Iterating over vector of Results (of tuples) – idiomatic way

Hi, I am new to Rust and as I have a Python background, Rust gives me hard time often.

I desperately looking for help with iterating over a vector of results as I cannot wrap my head around it. I read the Rust Book, googled the problem, searched on forum and youtube, but still cannot find the answer. I spent three evenings on the problem, came up with working solutions, but they do not look idiomatic/good-practice (I have no Rust experience) and I cannot find a good example of solving my problem. Moreover, I found the solution more as a trial-error way, thus, I do not really understand why these solution works and not the other I tried.

Problem statement:
I am learning by doing a project and I am using an external function that returns Vec<Result<(Vec<u8>, u8)>, _> I want to iterate over it and filter based on the second value of each tuple.

Example 1
Here is a simpler toy example without tuples.

let vec = vec![Ok(0), Ok(1), Err(2)];
let res: Vec<_> = vec.into_iter().filter(|t| {
    match t {
        Ok(val) =>  *val >= 1,
        Err(_) => false
    }
}).collect();
println!("{:?}", res);
// Returns: [Ok(1)] // Corect

Questions:

  1. Is using match in closure a good practice? Can I filter the vector elements based on their inner value (inside Result) in a simpler and more elegant way?
    I tried different approaches, but most of the time the compiler complains that the 1 should be of type Result not i32. I would like to avoid using any unwrap or other unsafe methods.

Example 2
Here same example but now the elements are tuples as in my project problem.

let vec = vec![Ok((0,1)), Ok((1,2)), Err((2,3))];
let res: Vec<_> = vec.into_iter().filter(|t| {
      let x = t.map(|(x1,x2)| x2);
      match x {
          Ok(val) =>  val >= 1,
          Err(_) => false
      }
  }).collect();
  println!("{:?}", res);
// Returns: [Ok((0,1)), Ok((1,2))] // Corect

Questions:

  1. If the Result contains a tuple, how to 'deconstruct' Result in Example 2 in idiomatic way, so that I can use the tuple inner elements for filtering? I don't like the filter part I came up with and the t.map() as it seems too complicated and 'spaghetti code' like.

TLDR
What I want to achieve?

  1. Iterate over a vector where each element is of type Result<(_, _), _> .
  2. Filter the vector based on the second element of each tuple (see Example 2)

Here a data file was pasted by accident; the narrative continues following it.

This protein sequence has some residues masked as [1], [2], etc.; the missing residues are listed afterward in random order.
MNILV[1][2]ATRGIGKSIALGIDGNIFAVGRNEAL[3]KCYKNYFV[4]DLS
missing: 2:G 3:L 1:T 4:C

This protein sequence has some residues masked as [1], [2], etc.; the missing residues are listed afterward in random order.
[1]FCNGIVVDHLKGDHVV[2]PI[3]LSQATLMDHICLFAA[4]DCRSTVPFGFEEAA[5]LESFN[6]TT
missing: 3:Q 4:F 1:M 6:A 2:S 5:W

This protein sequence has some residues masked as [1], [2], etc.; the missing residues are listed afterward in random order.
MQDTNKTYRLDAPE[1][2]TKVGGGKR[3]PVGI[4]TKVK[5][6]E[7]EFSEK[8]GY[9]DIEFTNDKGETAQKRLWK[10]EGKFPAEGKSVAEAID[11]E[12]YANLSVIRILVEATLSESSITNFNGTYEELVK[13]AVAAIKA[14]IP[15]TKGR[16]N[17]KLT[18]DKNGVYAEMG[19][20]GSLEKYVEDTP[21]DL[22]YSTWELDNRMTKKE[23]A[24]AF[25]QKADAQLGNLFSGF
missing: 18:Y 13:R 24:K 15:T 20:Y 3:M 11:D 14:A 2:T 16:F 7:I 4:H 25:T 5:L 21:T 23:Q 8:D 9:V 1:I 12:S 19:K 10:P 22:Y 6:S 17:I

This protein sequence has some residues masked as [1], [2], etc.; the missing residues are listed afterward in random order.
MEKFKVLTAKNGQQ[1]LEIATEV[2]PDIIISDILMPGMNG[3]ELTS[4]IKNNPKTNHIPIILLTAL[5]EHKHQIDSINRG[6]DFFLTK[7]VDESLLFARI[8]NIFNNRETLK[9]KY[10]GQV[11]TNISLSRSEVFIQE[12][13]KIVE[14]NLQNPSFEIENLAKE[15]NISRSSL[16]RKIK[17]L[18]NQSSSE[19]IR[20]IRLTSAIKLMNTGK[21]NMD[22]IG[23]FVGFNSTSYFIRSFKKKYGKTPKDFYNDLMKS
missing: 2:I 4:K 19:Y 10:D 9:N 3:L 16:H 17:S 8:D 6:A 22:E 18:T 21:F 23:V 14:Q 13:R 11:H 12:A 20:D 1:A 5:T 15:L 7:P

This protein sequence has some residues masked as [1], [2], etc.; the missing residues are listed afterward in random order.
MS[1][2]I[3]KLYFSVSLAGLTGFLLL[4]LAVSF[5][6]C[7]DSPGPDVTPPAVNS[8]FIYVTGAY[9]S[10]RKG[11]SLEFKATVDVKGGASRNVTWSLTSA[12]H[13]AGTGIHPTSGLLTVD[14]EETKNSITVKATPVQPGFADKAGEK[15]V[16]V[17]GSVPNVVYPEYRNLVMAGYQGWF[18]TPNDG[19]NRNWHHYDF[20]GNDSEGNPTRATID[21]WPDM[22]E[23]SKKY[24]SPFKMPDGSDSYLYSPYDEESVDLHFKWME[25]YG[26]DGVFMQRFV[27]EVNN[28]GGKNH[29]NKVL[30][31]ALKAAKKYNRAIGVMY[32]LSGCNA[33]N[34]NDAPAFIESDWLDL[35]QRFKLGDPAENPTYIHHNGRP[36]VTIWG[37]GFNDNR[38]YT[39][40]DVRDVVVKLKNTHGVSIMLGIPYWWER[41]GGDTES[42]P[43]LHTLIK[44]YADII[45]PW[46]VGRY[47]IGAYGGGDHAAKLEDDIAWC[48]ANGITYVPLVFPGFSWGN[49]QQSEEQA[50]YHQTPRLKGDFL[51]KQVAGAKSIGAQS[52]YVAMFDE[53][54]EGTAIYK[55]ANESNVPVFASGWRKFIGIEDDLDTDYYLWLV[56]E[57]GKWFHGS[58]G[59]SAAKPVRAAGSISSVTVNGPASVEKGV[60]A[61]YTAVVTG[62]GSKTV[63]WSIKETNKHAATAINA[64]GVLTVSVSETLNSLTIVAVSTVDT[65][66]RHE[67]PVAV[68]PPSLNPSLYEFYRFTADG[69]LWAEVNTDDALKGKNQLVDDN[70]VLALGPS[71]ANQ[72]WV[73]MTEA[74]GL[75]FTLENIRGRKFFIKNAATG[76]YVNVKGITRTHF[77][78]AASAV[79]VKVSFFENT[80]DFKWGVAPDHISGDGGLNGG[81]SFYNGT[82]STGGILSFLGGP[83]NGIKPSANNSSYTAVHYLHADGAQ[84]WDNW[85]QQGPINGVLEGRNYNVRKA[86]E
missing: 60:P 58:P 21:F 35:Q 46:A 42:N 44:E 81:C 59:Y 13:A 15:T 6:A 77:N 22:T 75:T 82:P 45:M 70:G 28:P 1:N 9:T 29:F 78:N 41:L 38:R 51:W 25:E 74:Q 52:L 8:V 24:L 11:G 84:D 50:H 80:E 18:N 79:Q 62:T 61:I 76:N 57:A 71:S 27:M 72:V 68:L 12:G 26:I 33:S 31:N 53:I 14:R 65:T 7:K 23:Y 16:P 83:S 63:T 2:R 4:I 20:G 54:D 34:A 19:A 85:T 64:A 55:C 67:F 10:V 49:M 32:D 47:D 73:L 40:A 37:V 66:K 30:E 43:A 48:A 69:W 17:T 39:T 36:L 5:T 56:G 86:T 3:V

3. I am not interested in Errors, just omit them in the final collected results.
  4. res can be of type Vec<_> or Result<Vec<_>, _> for now I do not care (or should I?).

My main problems:

  1. If each element of a vector is a Result how to filter them based on the inner values? What is the more idiomatic (good-practice) way of doing so, but without using some unsafe methods such as unwrap etc?
  2. What is the best practice to get to the inner values of tuples wrapped in Results and then filter based on some element of each tuple? (Example 2)

I appreciate any help, idiomatic/good-practice solutions or some resource where I can learn more (but I tried the Rust book already and Rust by Example :anguished:)

Rust by example has a few general strategies that might help get you there: Iterating over Results - Rust By Example

1 Like

It's fine with you need it. Sometimes there are more concise ways such as the matches! macro. So here's an alternative to your first example:

    let res: Vec<_> = vec
        .into_iter()
        .filter(|t| matches!(t, Ok(i) if i >= &1))
        .collect();

But instead .into_iter() ... collect(), you can use Vec::retain:

    let mut vec = vec![Ok(0), Ok(1), Err(2)];
    vec.retain(|t| matches!(t, Ok(i) if i >= &1));
    println!("{:?}", vec);

Do you need to retain the Results inside the Vec? If not, you can filter them out in an iterator chain:

    let res: Vec<_> = vec
        .into_iter()
        // `Err(_)` will be filtered out and `Ok(i)` becomes `i`
        .filter_map(|t| t.ok())
        .filter(|i| i >= &1)
        .collect();

(We can't use retain here because we're changing the type within the Vec.)

This is one of the approaches on the page @scottmcm linked.

1 Like

I see nothing wrong with your code tbh. Maybe the introduction of the variable x in the second snippet is somewhat superfluous, but otherwise the code is perfectly fine.

I doubt that you will ever be able to find an exactly matching solution to a problem that is so specific and so low-level (i.e., it purely concerns what syntax to use in the context of results of tuples). You should read other experienced programmers' code a lot, and then based on that, formulate your own style that is not in contradiction with that of the rest of the ecosystem. That is probably the best way. And don't worry too much about what's "best" way while you are learning. If there is something grossly wrong with your code that you post here, people will notice and they will tell you.